Biggest graduation to date for Dumfries Campus

Published: 13 July 2015

Delighted friends and family joined staff and guests of the University of Glasgow for the Dumfries Campus graduation ceremony.

Delighted friends and family joined staff and guests of the University of Glasgow for the Dumfries Campus graduation ceremony, on Tuesday 7 July. 

This year’s graduation ceremony saw the largest number of graduates in the history of Dumfries Campus, a number which is destined to rise further in future years.

At the first graduation ceremony held at the Dumfries Campus 14 years ago, just six students graduated. On Tuesday more than 65 graduands received degrees.

Dumfries graduation - group photo of all graduatesDegrees were conferred by Sir Kenneth Calman, Chancellor of the University, who encouraged the students to continue learning.

He said: “There is so much more to discover, to understand. Curiosity is the dynamo that will energise and galvanise your knowledge, talents and skills.  It’s an exciting prospect to see where it takes you.  So, never stop questioning. Stay open to the possibilities.”

Neil Oliver honorary graduationAlongside students, the University of Glasgow also conferred an Honorary Degree on Neil Oliver. The archaeologist, broadcaster, journalist and writer attended Dumfries Academy and studied Archaeology at the University of Glasgow.

He was awarded Doctor of Letters (DLitt) in recognition of his contributions to broadcasting and public engagement.

Dr Carol Hill, Head of the School of Interdisciplinary Studies on Dumfries campus, said: “It is particularly fitting that Dr Oliver should receive an honorary degree at the University’s Dumfries campus as he has strong links with the area and the research and teaching interests of a number of staff in the School of Interdisciplinary Studies and its Solway Centre for Environment and Culture are very close to Dr Oliver’s.”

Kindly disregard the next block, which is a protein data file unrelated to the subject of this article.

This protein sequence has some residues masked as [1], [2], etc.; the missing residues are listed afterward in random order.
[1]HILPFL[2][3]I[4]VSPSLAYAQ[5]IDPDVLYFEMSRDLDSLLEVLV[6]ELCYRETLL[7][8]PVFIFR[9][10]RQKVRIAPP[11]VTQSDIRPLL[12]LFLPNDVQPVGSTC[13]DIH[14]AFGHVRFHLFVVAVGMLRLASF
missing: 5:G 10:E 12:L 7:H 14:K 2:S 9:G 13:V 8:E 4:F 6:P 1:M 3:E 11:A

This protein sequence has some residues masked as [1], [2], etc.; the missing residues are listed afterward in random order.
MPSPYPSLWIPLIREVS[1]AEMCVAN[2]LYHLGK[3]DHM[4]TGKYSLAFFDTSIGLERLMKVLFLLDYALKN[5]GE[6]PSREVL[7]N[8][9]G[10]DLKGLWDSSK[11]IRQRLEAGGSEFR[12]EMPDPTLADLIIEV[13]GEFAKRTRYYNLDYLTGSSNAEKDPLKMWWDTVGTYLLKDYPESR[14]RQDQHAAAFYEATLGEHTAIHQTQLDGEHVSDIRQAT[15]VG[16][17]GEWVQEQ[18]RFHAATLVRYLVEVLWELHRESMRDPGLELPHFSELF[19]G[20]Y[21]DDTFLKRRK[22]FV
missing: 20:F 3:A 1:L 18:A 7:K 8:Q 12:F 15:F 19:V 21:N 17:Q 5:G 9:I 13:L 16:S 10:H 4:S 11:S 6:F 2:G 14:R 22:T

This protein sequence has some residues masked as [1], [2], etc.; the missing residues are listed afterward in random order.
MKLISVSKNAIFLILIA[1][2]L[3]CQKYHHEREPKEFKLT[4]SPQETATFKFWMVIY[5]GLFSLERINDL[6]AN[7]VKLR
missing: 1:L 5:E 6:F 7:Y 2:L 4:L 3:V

Professor Anne Anderson, Vice Principal and Head of College of Social Sciences said: “Neil Oliver has had an outstandingly successful career as an archaeologist, broadcaster, journalist and writer. Neil has displayed an outstanding ability to communicate his enthusiasm for archaeological sites and techniques to a wide audience and the viewing public were gripped by his accounts of historic British battlefields.”

Dr Carol Hill reaffirmed the University’s commitment to the Dumfries Campus. She highlighted a new postgraduate degree in in Enhanced Practice in Education which will start in September and a new pilot that will enhance the primary teaching degree, and qualify future graduates to teach S1 to S3 pupils. She described this pilot as a ‘first’ for Scotland.

Dr Hill said: “The Dumfries campus is no longer viewed as an addition to the Glasgow campus but integral to it. This time last year we were projected to reach 300 graduates by 2015-16 – we are on track to exceed that target.

“It isn’t just student numbers that are growing. The School now has 44 staff – who live in the region and contribute to its wider economy and culture. These include a highly talented pool of 31 academics whose work contributed to the University’s high ranking in the periodic national assessment of research quality - ‘The Research Excellence Framework’ – in the subject areas of: Social Policy - where the University of Glasgow was ranked 1st in Scotland / 8th in the UK; in History, ranked 2nd in the UK and in English Language and Literature.

“This ‘ranking’ is important. We believe that students should learn at the cutting edge of knowledge - and that happens when teaching is research-led. The University of Glasgow is not ranked in the top 1% in the world for nothing!”

Dumfries graduation - doffing the cap

First published: 13 July 2015

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